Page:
SunEdison begins production of electronic grade polysilicon using fluidized bed reactor technology


SunEdison has begun production of polysilicon using its HP-FBR process at a plant in Ulsan, Korea through a joint venture with SunEdison Semiconductor and Samsung Fine Chemicals. The plant will supply Huntai Group with polysilicon for PV modules and projects, under a partnership announced in June.

FBR is a relatively new polysilicon process through which polysilicon is deposited when monosilane gas mixes with silicon seed particles in a reactor, in a continuous process. It is an alternative to the well-established but electricity-intensive Siemens method, which has been dominant in the polysilicon industry for decades.

FBR has several advantages, including lower cost due to a fraction of the electricity use of the Siemens process, but also requires less land and less capital per kilogram of product. SunEdison predicts that it can bring the cost of polysilicon down to US$0.05 per watt by 2016 using its FBR technology, which translates to under $10 per kilogram.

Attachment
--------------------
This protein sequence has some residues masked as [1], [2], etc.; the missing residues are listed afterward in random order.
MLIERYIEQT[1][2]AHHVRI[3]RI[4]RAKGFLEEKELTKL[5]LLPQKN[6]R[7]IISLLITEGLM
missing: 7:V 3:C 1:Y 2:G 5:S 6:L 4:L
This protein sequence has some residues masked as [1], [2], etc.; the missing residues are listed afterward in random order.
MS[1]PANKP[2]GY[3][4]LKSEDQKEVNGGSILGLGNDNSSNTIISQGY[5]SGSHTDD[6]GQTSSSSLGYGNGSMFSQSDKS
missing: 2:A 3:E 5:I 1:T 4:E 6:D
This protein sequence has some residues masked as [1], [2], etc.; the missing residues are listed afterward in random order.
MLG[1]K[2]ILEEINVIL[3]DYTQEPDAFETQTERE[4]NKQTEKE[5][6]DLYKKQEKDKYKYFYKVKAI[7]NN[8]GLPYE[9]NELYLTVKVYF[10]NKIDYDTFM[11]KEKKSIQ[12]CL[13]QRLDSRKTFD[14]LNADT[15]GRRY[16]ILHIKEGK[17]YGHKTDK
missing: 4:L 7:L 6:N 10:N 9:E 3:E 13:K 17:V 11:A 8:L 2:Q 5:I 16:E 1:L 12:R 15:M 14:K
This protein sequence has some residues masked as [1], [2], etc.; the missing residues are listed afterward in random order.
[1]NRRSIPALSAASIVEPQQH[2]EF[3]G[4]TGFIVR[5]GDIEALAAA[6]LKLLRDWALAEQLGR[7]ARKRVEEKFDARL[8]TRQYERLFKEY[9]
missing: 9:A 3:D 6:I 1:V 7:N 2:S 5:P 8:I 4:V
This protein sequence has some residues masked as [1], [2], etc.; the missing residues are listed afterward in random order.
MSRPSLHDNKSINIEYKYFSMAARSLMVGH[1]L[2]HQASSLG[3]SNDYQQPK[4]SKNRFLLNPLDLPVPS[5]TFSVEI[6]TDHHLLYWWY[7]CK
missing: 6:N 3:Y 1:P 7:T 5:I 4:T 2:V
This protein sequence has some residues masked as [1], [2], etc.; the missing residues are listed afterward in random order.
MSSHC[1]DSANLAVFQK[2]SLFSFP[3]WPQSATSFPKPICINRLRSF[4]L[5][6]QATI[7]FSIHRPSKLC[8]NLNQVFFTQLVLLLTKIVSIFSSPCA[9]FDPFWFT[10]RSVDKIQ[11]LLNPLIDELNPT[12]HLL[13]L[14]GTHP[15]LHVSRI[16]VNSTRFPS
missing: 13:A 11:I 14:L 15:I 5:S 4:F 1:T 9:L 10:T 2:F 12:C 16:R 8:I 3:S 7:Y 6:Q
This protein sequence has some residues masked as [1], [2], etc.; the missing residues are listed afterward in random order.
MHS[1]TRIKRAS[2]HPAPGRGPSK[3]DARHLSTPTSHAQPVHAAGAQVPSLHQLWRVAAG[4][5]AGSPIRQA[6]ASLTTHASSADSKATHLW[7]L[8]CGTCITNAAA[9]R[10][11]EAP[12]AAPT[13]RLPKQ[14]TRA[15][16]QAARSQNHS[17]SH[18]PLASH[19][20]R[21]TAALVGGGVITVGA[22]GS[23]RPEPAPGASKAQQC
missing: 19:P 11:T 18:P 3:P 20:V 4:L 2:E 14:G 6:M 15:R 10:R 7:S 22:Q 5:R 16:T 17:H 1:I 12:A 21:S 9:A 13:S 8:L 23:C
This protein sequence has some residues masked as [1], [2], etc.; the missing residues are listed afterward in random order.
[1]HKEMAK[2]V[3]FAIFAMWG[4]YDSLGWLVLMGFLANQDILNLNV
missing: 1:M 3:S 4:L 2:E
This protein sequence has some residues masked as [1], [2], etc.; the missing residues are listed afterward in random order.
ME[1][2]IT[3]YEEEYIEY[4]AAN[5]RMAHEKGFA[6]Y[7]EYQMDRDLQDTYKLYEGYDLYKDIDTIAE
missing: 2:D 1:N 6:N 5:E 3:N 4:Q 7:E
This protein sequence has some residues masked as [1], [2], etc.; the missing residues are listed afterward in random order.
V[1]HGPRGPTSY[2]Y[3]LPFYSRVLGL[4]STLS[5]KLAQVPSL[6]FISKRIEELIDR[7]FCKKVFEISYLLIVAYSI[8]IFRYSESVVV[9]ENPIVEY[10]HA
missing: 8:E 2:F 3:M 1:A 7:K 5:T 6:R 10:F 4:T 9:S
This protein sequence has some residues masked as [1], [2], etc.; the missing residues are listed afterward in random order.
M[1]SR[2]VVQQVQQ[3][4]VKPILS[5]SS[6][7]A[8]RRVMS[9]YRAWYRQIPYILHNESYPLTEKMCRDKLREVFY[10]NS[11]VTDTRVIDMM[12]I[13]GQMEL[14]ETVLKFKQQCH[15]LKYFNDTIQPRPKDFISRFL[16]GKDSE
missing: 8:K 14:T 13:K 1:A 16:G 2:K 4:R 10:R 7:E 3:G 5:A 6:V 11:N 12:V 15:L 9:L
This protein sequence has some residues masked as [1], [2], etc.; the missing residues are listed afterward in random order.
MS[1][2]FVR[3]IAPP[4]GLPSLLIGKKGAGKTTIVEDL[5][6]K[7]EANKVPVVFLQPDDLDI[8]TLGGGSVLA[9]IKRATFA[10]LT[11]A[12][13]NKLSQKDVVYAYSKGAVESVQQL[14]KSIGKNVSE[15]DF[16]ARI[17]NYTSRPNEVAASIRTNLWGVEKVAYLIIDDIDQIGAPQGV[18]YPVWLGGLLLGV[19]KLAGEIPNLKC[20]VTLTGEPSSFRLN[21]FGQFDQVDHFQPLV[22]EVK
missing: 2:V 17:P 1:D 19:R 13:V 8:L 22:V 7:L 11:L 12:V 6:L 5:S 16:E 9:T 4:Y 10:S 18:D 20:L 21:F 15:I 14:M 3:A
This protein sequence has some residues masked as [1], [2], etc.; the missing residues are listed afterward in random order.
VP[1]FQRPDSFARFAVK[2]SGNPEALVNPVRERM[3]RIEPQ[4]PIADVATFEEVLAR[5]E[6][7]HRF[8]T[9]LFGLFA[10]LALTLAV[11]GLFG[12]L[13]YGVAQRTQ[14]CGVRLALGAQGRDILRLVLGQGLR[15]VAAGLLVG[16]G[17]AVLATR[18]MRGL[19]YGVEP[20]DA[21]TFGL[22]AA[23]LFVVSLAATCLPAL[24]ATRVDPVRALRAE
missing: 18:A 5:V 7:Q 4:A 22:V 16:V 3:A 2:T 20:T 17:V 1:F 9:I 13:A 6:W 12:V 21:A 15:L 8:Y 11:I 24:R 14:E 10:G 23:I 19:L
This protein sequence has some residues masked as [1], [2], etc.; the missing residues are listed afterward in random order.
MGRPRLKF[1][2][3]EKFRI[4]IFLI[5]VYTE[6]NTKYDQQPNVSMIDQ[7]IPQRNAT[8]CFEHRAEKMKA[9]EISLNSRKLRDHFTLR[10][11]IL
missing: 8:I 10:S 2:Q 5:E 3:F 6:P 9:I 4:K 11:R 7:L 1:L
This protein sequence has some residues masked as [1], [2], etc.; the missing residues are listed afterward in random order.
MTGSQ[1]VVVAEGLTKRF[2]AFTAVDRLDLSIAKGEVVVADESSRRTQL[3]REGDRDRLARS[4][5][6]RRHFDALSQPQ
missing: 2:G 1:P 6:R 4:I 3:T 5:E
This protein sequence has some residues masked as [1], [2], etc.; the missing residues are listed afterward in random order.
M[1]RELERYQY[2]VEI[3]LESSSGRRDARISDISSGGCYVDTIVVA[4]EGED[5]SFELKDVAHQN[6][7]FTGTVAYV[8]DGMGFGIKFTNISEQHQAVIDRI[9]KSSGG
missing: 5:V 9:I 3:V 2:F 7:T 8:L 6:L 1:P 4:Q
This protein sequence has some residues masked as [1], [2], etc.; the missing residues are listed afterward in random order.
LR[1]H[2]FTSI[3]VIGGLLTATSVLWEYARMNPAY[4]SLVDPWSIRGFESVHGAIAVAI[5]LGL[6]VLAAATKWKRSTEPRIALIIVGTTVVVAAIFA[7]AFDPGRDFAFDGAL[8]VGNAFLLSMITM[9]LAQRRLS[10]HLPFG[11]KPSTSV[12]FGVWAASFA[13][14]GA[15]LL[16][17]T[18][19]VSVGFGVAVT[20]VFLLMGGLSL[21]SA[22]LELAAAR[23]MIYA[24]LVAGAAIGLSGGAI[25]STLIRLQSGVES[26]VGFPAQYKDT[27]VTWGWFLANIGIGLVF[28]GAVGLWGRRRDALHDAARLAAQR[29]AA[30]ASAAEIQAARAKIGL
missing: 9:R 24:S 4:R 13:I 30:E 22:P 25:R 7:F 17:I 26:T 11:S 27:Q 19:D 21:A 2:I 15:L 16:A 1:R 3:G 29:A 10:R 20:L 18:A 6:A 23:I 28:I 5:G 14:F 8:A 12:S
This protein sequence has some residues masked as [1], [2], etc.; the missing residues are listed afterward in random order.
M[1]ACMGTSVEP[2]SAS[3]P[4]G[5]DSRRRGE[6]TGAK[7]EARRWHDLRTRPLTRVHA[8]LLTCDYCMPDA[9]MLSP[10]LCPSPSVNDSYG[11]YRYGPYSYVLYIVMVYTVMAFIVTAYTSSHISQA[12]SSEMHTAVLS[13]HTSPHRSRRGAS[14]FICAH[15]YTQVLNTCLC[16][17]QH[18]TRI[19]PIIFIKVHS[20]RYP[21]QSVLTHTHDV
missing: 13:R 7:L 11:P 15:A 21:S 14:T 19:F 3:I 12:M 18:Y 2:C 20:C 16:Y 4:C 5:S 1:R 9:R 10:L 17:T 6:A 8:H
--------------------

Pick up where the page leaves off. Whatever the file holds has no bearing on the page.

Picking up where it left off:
Several companies are exploring the use of FBR technology, including REC Silicon which has announced an 18,000 metric ton FBR expansion. Market analysts at IHS Technology have predicted that FBR will rise from its 10% market share in 2014 to a 17% market share in 2020.

Other FBR processes typically produce polysilicon at 6N-9N purities, which is lower than the 9N-11N which can be achieved with the Siemens process. However, SunEdison's new plant will produce 11N polysilicon using FBR. The company also says that the Ulsan plant's throughput is many times higher than other FBR makers.

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The plant uses hydrogenation technology from GT Advanced Technologies for silane production and trichlorosilane to silane redistribution, but SunEdison has not revealed process details. GTM Research Lead Upstream Analyst Shyam Mehta says that all FBR makers are keeping quiet about their processes.

"Right now only REC, GCL and SunEdison are producing FBR, each using their own proprietary process," notes GTM Mehta. "So they are all quite different from each other, I believe, but there are no real details provided."

This article has been changed from an earlier version due to additional details provided by SunEdison

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